Saturday, 29 September 2012

Aki Kaurismaki on not using storyboards....

"After all, I don’t have any storyboards. The first shot leads to another, and so on. Only when the previous shot is finished I start to plan the next. And I don’t believe storyboards would help. You can lose something because you can’t react to what the scene itself produces. Shots mechanically prepared in advance turn against themselves. The film ends up feeling too well made."


Originally published in an interview for Film Comment

The Face Of Another: "Roger Duchesne in Bob Le Flambeur"


Wednesday, 26 September 2012

The Great Acting Blog: "Keeping Your Independence"

Gielgud as Hamlet


"To be, or not to be, that is the question:

Whether 'tis nobler in the mind to suffer

the slings and arrows of outrageous fortune,

Ot take arms against a sea of troubles,

And by opposing end them..."


Actors are idealist types functioning in a pragmatic world, they are dreamers in a real world. So, for the actor, life is about balancing off the dreams which fuel him, against dealing frankly with the reality placed before him. Not easy to do in the lifestyle of an actor, where fortunes may fluctuate dramatically – one minute sat home alone, ignored and underemployed, the next, a phone call or meeting which could literally change the actor's game, and when that meeting or phone call doesn't change the game, then it's back to being at home, until the next thing comes along which may not change the game but may offer an exciting opportunity, and so on and so forth …. you catch my drift.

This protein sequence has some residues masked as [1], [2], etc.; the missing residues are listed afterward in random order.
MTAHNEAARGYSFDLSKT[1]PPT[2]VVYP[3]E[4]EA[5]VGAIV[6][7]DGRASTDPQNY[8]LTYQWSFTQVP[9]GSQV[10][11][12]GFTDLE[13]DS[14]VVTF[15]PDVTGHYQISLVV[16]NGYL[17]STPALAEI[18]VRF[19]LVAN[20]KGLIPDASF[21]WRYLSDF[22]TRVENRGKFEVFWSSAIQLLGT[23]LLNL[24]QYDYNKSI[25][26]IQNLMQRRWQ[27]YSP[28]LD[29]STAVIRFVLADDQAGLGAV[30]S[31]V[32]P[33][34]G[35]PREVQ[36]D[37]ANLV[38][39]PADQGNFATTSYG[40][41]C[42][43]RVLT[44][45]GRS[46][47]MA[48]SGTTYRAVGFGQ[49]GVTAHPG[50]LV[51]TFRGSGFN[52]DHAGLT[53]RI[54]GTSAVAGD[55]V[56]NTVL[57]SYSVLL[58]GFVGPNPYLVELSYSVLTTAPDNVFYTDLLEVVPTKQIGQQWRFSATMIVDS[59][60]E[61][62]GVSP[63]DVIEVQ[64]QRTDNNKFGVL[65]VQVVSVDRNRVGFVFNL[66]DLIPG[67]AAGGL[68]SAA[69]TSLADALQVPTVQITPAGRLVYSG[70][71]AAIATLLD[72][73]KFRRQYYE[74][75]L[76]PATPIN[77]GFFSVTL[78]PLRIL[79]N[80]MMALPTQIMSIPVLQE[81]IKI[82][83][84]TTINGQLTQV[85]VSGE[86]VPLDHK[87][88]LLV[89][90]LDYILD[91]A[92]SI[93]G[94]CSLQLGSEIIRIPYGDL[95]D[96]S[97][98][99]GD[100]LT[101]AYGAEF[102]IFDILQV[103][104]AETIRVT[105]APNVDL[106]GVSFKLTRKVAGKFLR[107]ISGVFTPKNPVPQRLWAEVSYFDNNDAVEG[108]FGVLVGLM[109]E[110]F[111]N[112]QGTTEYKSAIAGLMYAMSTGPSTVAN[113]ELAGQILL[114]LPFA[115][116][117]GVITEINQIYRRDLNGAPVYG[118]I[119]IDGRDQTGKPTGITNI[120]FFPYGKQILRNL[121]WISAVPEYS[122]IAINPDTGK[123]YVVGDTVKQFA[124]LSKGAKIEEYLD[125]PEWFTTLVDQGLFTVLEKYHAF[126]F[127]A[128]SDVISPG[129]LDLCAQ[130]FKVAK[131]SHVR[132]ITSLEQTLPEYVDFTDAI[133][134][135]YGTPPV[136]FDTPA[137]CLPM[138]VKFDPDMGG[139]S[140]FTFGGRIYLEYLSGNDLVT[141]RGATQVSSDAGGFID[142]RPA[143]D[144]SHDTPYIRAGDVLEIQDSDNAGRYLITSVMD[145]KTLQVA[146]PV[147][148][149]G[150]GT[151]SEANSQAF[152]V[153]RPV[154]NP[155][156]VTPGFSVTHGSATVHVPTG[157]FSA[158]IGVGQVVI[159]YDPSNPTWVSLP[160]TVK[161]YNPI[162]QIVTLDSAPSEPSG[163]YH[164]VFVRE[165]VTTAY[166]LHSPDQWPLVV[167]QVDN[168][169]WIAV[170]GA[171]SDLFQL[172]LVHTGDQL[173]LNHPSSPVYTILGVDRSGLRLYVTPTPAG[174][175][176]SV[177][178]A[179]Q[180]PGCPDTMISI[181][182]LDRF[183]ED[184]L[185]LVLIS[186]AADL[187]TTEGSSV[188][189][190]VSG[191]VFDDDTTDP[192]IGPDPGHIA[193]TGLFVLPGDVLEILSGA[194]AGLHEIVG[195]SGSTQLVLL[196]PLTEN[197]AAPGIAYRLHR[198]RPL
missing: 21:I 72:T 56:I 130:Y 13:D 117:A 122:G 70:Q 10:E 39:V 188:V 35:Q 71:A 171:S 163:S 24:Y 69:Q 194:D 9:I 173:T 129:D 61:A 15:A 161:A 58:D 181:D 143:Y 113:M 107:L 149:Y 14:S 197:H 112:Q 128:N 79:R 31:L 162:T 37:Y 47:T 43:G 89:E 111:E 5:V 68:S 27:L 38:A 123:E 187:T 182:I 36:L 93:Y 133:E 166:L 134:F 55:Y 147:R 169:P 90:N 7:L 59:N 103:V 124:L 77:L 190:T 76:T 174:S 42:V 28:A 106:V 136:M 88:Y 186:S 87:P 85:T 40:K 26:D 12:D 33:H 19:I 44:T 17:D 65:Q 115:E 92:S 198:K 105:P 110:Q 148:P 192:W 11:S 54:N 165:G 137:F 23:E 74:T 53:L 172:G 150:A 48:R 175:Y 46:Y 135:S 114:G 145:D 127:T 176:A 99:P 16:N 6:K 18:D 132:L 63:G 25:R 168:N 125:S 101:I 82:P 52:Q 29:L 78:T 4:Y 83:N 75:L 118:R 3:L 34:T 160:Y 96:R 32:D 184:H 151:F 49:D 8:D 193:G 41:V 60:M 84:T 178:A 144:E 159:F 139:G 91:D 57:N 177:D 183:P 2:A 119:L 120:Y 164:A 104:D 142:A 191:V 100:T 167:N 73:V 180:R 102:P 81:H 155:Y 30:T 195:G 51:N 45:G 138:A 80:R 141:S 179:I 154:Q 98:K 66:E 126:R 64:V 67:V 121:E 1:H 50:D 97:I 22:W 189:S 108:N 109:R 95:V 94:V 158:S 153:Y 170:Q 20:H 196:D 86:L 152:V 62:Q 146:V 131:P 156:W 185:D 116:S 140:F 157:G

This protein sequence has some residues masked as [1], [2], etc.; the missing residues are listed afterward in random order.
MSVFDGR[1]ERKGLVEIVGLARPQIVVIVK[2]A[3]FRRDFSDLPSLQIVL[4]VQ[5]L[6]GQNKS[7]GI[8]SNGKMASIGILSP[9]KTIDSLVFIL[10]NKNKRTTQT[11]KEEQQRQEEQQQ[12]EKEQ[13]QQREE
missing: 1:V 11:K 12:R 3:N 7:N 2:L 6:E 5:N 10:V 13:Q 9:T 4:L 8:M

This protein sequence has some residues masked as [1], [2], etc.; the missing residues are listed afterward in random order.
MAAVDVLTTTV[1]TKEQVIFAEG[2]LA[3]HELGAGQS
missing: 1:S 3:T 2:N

So how to survive this emotional roller coaster? Of course, learning to adapt one's mindset would be a useful but not infallible system to use, and not infallible because we cannot always control what we think. No, the way to handle the situation is to acknowledge that the effect certain events may have upon us is superficial, the effect quickly vanishes, the effect is not real, we need not give it too much meaning. Instead of letting the rollercoaster throw us into a state of flux, or cause us to behave rashly, we should recourse to those things which are permament in our lives, which are profound, which never desert us no matter the situation, but which improve us and make us stronger – we should recourse to aesthetics, ie – to the system of art we have chosen to operate by, to the technique of acting which has become a way of life. Commitment to this technique, means that every single moment of the actor's life is contributing to his growth as an artist, because eveything he does becomes a practice of the technique, thus refining, thus strengthening and improving the technique, which naturally impacts performance – and the improvement itself, aswell as the act of improving will provide the actor with an endless source of joy, and a healthy self-respect to boot. This commitment will help the actor to endure, over the long term, the slings and arrows which may come his way.

So the next time an almost certain victory is usurped by defeat, or you get demoralised by an unforced error, or you receive an outrageously good piece of news, rather than allowing yourself to be ravished by the feeling created in the moment, gently place your mind onto those things which are important to you, and will still remain with you regardless of the situation you find yourself in, and all will be placed in healthy perspective, and you will keep your independence.


Saturday, 22 September 2012

TONIGHT!! Free screening of Aki Kaurismaki's I Hired A Contract Killer, @ The Gallery Cafe, Bethnal Green! Hope To See There!

(NB - the film is in English, although this clip from Youtube is dubbed in Finnish).


Dear Friends,

I am delighted to announce that our next screening will be Aki Kaurismaki's I Hired A Contract Killer